Lippy, Traverse Theatre, review: 'Dense, difficult, chewy stuff'
Edinburgh Festival 2014: Provides plenty to get your teeth into
Dead Centre’s play was a hit at Dublin's Fringe; written and directed by Ben Moukarzel with Ben Kidd also on directorial duties, it’s dense, difficult, chewy stuff.
We’re welcomed to a post-show discussion, where a chummy yet chippy Moukarzel interviews an older actor (Dan Reardon), who is also a lip-reader. His experiences as the latter - including helping the police decipher CCTV footage in a case where four women committed suicide - were the inspiration for the play we’ve just, um, not watched. They discuss lip-reading in movies, clips projected on screen (from Casino, 2001: A Space Odyssey) and the actor demonstrates his lip-reading skills - or lack thereof. This dark art, always part guesswork, is a dangerous one; “a man can be convicted because of what his lips say” he points out.
Behind the screen, next, we see that police case - three nieces and their aunt - who sealed themselves in their flat and starved themselves to death, after shredding all their documents into many bin bags. Some of these float, like balloons. It is powerfully creepy.
There’s a treacly, dreamy heaviness as they prepare for death; empty plates are smashed, they speak of a “higher calling”, masculine devil voices boom from their mouths. A Catholic atmosphere of penance pervades; there’s a disgust at the bodily, solitary nature of death. The actors are all impressively lazer-focused, even if the piece has become painfully leaden. The lip-reader is there too - trying to make sense of it all? Or putting words into their mouths? At one point a woman accusingly says, “it didn’t happen like this.”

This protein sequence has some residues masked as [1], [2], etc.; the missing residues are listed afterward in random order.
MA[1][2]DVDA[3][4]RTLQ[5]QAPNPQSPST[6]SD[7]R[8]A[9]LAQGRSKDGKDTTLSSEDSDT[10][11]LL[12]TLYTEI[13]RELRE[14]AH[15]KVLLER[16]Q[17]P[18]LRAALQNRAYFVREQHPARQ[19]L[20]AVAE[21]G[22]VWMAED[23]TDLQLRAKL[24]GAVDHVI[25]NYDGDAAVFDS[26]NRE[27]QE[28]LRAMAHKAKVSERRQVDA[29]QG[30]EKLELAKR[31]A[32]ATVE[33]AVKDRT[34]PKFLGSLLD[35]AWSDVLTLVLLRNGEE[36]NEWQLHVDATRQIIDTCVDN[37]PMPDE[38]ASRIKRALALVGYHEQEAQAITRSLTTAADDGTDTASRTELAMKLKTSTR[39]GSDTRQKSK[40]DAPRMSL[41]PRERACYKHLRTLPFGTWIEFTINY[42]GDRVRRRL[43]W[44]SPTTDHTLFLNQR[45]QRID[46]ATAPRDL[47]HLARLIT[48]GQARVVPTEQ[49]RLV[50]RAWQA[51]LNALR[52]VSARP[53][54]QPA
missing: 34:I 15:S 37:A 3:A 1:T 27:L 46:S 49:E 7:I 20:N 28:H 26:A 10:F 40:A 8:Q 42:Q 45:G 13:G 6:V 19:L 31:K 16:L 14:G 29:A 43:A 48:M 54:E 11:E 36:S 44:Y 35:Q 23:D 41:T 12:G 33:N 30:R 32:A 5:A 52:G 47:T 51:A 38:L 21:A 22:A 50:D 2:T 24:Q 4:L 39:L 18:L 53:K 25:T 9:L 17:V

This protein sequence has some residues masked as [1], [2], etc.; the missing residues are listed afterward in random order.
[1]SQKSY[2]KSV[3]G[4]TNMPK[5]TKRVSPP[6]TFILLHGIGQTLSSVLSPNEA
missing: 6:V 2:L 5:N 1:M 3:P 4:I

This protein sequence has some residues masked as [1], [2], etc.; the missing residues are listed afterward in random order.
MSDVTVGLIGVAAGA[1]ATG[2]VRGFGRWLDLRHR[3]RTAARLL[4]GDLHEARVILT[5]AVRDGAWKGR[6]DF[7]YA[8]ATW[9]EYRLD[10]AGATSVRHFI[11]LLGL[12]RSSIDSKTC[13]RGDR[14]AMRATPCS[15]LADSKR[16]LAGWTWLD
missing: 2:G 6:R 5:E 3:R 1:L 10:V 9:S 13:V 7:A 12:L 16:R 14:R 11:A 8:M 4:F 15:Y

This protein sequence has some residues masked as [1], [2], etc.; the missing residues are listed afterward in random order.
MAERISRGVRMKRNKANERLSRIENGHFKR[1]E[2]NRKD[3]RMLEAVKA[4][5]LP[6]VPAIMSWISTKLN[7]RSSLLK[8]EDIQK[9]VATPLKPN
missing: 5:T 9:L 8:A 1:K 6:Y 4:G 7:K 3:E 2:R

The final portion is a close-up film of an old woman’s mouth, as she muses on death and remembers her life - and a particular childhood trauma. It’s Beckettian as hell, but compelling nonetheless.
What to make of it all? Lippy offers no obvious conclusions. It’s bold in its dramatic textures, but it’s hard work and hard to love. The tantalisation of the first portion - which really does hook you in - needn’t be neatly solved, but its synapse-firing brightness does feel almost wasted on a second half slog. Lippy will be many people’s idea of theatrical purgatory, but if you enjoy chasing down meanings within a play that is deeply concerned with what we might, or might not, be saying, it provides plenty to get your teeth into.
To 24 Aug; traverse.co.uk
Music Why this music festival is still the place to spot the next big thing
Film review Michael Glatze biopic isn't about a self-hating gay man gone straight
Arts & Ents blogs
- 1 Finland schools: Subjects scrapped and replaced with 'topics' as country reforms its education system
- 2 The West has it totally wrong on Lee Kuan Yew
- 3 Watch: Man takes selfie every mile of 2,600 mile hike, creates amazing timelapse video
- 4 The day I starred in Only Fools and Horses
- 5 Scientists have discovered a simple way to cook rice that dramatically cuts the calories
Jeremy Clarkson to host BBC's Have I Got News For You despite Top Gear exit
Kay Burley 'bias' against Ed Miliband prompts 130 complaints to Ofcom
A historian gave the most British look of despair when someone screwed up Richard III's birthday at his reburial
Zayn Malik already working on solo material, just days after quitting One Direction
James May hints Top Gear days are over following Jeremy Clarkson's BBC exit
Ukip supporters are 55 or older, white and socially conservative, finds British Social Attitudes Report
JK Rowling responds to fan tweeting she 'can't see' Dumbledore being gay
Jeremy Clarkson sacked live: Alan Yentob 'wouldn't rule out' ex Top Gear host's BBC return
Revealed: Putin's army of pro-Kremlin bloggers
Germanwings plane crash: Co-pilot Andreas Lubitz wanted to 'do something people would remember him for'
The West has it totally wrong on Lee Kuan Yew